“My ultimate and most important goal,” says Huaping Lu-Adler, is to explain “Kant's account of logic as a ‘science’ in the strict sense of the term—that is, as an exhaustive and a priori proven system of the merely formal rules of thought” (5).

The explanation involves a wide-ranging history of philosophical logic. Two of the five chapters cover the development of logic from Aristotle to Christian Wolff. There are learned discussions of Epicurus and Seneca; Boethius, Avicenna, and Averroes; Bacon, Locke, and Leibniz—and many more. A third chapter, on Kant's intellectual development during the 1760s and 1770s, also considers Knutzen, Baumgarten, and Meier.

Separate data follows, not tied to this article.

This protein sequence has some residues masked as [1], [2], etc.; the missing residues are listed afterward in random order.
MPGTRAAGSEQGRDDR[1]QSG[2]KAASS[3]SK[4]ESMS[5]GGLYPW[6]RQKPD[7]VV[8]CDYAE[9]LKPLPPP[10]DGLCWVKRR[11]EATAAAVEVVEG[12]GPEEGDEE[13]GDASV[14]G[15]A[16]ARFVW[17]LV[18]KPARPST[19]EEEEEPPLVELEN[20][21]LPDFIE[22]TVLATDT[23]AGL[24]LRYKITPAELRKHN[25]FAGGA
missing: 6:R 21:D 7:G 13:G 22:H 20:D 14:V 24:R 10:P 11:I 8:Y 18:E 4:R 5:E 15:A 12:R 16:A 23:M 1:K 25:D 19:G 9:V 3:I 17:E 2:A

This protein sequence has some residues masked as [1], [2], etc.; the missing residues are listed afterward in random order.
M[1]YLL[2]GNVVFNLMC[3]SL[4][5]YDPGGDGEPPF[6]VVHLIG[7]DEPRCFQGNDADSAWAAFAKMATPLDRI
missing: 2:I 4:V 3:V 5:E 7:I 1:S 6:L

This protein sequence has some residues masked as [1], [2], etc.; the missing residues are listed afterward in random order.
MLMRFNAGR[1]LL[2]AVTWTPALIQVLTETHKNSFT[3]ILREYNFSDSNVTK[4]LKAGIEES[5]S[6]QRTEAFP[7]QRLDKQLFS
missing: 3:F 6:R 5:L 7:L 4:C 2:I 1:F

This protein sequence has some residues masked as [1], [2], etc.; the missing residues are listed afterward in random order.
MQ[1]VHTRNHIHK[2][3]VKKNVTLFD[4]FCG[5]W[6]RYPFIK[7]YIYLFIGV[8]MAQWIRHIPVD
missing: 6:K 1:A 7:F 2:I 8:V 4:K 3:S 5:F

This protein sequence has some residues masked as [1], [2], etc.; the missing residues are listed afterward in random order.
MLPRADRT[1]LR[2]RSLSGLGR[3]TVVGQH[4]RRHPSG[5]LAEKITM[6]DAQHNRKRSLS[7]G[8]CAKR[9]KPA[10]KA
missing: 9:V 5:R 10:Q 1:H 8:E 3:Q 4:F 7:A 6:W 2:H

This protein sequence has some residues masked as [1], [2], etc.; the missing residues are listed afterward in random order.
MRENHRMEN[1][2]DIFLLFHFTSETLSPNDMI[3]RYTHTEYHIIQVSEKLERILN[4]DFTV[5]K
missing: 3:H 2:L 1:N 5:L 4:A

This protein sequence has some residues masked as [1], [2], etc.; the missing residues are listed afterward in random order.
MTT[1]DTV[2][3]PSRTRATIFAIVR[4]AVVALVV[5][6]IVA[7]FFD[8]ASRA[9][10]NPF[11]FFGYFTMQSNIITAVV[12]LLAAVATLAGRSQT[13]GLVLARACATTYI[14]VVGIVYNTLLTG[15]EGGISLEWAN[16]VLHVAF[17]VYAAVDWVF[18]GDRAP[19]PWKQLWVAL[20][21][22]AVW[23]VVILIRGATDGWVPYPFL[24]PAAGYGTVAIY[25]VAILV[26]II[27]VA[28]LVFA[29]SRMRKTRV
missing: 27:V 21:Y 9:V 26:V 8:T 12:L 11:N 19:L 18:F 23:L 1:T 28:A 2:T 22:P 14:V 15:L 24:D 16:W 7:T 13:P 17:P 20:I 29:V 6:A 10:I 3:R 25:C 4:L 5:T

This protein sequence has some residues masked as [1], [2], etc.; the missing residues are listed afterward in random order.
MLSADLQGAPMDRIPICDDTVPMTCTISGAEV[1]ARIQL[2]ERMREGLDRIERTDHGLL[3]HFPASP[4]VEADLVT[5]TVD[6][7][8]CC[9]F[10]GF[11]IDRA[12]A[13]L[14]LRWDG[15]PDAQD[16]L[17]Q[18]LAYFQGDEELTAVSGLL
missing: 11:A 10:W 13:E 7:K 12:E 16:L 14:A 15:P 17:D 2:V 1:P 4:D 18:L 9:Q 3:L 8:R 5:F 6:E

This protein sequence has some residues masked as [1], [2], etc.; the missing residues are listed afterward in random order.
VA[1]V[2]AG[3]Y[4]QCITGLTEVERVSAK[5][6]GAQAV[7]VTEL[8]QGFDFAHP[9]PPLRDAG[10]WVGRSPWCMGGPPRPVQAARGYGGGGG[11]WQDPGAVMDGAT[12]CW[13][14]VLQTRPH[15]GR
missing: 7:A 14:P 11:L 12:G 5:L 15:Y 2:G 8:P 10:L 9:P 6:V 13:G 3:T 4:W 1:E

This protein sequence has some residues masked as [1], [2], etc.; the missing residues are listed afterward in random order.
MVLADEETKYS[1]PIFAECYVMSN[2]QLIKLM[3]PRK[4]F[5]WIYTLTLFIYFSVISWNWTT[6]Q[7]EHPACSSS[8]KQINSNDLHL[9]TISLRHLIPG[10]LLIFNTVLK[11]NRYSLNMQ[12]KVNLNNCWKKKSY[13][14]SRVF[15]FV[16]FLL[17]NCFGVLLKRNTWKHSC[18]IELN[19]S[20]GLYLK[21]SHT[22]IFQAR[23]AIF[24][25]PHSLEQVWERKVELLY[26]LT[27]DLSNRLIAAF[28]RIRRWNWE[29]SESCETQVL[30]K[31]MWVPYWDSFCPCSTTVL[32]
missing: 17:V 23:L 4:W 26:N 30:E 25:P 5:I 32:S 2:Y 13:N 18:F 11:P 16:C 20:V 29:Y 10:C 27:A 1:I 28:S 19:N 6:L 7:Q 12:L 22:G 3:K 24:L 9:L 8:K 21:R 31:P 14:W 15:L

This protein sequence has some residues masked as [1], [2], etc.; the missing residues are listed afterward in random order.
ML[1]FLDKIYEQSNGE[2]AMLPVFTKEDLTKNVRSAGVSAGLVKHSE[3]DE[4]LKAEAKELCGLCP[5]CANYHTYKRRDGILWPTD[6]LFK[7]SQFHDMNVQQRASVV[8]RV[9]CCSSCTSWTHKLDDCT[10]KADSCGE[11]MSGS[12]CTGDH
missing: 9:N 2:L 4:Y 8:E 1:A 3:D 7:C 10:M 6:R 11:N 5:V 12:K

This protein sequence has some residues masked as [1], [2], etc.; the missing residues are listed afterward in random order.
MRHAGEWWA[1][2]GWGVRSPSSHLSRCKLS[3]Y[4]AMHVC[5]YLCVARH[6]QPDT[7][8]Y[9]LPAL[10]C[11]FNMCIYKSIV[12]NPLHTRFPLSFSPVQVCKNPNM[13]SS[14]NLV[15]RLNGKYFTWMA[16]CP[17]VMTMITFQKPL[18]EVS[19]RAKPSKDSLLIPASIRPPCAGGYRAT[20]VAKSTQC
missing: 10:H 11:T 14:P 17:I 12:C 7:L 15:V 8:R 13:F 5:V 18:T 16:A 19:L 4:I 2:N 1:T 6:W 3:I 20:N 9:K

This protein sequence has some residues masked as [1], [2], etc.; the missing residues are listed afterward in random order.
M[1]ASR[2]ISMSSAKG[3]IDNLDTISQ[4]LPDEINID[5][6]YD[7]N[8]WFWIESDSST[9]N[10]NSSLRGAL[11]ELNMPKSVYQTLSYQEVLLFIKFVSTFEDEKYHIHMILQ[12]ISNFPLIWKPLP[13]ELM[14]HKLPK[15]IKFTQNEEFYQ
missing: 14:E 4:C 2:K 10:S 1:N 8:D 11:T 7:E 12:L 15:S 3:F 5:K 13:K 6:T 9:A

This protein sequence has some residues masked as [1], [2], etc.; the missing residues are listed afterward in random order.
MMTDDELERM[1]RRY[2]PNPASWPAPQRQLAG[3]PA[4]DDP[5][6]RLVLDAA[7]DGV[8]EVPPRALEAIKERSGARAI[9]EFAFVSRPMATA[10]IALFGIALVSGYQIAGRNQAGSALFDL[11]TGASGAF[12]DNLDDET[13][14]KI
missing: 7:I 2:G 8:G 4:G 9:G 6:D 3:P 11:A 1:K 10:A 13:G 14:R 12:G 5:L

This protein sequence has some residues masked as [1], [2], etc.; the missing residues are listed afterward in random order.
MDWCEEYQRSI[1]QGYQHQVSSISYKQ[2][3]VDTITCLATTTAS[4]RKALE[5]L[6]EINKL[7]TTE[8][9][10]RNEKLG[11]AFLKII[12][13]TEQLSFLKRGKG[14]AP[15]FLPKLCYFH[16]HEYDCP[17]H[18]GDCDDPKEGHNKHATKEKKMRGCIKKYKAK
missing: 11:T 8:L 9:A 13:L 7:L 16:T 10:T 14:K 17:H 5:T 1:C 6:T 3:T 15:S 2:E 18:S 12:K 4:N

Reasons for this unusual approach are given in a separate chapter on the historiography of philosophy. Here too there's a long history to consider. The ancient Eclectics of Alexandria come into it, with their modern descendants—Thomasius, Diderot, Cousin, and others. Their...

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